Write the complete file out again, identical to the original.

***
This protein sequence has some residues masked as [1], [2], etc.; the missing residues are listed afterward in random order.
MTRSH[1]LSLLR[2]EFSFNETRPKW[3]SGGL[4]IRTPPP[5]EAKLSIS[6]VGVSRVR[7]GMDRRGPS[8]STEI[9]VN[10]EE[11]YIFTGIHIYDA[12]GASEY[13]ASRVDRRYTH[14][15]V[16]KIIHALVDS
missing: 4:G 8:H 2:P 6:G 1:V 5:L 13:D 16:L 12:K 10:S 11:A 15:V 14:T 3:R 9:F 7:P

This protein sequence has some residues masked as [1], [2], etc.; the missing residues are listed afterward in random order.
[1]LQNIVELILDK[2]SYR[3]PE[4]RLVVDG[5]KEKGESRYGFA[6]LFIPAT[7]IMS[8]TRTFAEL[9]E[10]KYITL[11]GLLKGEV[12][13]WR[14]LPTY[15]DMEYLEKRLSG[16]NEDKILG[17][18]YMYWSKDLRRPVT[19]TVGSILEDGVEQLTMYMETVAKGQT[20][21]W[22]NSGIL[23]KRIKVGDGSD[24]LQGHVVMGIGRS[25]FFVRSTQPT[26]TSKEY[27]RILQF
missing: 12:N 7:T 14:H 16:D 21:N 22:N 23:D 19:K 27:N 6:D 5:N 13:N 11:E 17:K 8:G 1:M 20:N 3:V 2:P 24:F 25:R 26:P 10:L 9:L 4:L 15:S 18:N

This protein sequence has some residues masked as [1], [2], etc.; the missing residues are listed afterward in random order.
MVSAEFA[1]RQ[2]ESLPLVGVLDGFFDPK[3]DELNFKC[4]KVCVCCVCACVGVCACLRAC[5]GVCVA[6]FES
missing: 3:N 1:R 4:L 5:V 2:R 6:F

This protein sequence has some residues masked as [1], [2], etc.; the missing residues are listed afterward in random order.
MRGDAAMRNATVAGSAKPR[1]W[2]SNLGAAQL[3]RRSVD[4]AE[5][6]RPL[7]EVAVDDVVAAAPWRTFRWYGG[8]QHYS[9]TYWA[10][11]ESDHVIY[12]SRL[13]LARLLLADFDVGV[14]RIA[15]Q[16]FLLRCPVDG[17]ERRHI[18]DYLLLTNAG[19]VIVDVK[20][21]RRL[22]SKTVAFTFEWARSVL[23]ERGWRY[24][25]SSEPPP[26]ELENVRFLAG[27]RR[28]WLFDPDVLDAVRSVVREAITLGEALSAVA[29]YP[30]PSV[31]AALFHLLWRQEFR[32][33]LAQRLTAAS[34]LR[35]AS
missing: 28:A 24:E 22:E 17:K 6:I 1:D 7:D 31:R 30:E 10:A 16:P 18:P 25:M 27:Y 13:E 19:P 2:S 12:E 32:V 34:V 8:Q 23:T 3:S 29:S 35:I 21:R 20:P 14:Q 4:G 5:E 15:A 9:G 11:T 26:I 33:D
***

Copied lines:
This protein sequence has some residues masked as [1], [2], etc.; the missing residues are listed afterward in random order.
MTRSH[1]LSLLR[2]EFSFNETRPKW[3]SGGL[4]IRTPPP[5]EAKLSIS[6]VGVSRVR[7]GMDRRGPS[8]STEI[9]VN[10]EE[11]YIFTGIHIYDA[12]GASEY[13]ASRVDRRYTH[14][15]V[16]KIIHALVDS
missing: 4:G 8:H 2:P 6:G 1:V 5:L 13:D 16:L 12:K 10:S 11:A 15:V 14:T 3:R 9:F 7:P

This protein sequence has some residues masked as [1], [2], etc.; the missing residues are listed afterward in random order.
[1]LQNIVELILDK[2]SYR[3]PE[4]RLVVDG[5]KEKGESRYGFA[6]LFIPAT[7]IMS[8]TRTFAEL[9]E[10]KYITL[11]GLLKGEV[12][13]WR[14]LPTY[15]DMEYLEKRLSG[16]NEDKILG[17][18]YMYWSKDLRRPVT[19]TVGSILEDGVEQLTMYMETVAKGQT[20][21]W[22]NSGIL[23]KRIKVGDGSD[24]LQGHVVMGIGRS[25]FFVRSTQPT[26]TSKEY[27]RILQF
missing: 12:N 7:T 14:H 16:D 21:N 22:N 23:D 19:K 27:N 6:D 5:N 13:N 11:E 17:K 8:G 1:M 20:N 3:V 2:P 24:F 25:R 26:P 10:L 9:L 4:L 15:S 18:N

This protein sequence has some residues masked as [1], [2], etc.; the missing residues are listed afterward in random order.
MVSAEFA[1]RQ[2]ESLPLVGVLDGFFDPK[3]DELNFKC[4]KVCVCCVCACVGVCACLRAC[5]GVCVA[6]FES
missing: 3:N 1:R 4:L 5:V 2:R 6:F

This protein sequence has some residues masked as [1], [2], etc.; the missing residues are listed afterward in random order.
MRGDAAMRNATVAGSAKPR[1]W[2]SNLGAAQL[3]RRSVD[4]AE[5][6]RPL[7]EVAVDDVVAAAPWRTFRWYGG[8]QHYS[9]TYWA[10][11]ESDHVIY[12]SRL[13]LARLLLADFDVGV[14]RIA[15]Q[16]FLLRCPVDG[17]ERRHI[18]DYLLLTNAG[19]VIVDVK[20][21]RRL[22]SKTVAFTFEWARSVL[23]ERGWRY[24][25]SSEPPP[26]ELENVRFLAG[27]RR[28]WLFDPDVLDAVRSVVREAITLGEALSAVA[29]YP[30]PSV[31]AALFHLLWRQEFR[32][33]LAQRLTAAS[34]LR[35]AS
missing: 28:A 24:E 22:E 17:K 6:I 1:D 7:D 31:R 30:E 10:A 16:P 18:P 25:M 27:Y 13:E 19:P 2:S 12:E 32:V 34:V 8:Q 23:T 3:S 29:S 35:I 21:R 20:P 14:Q 4:G 5:E 15:A 9:G 11:T 26:I 33:D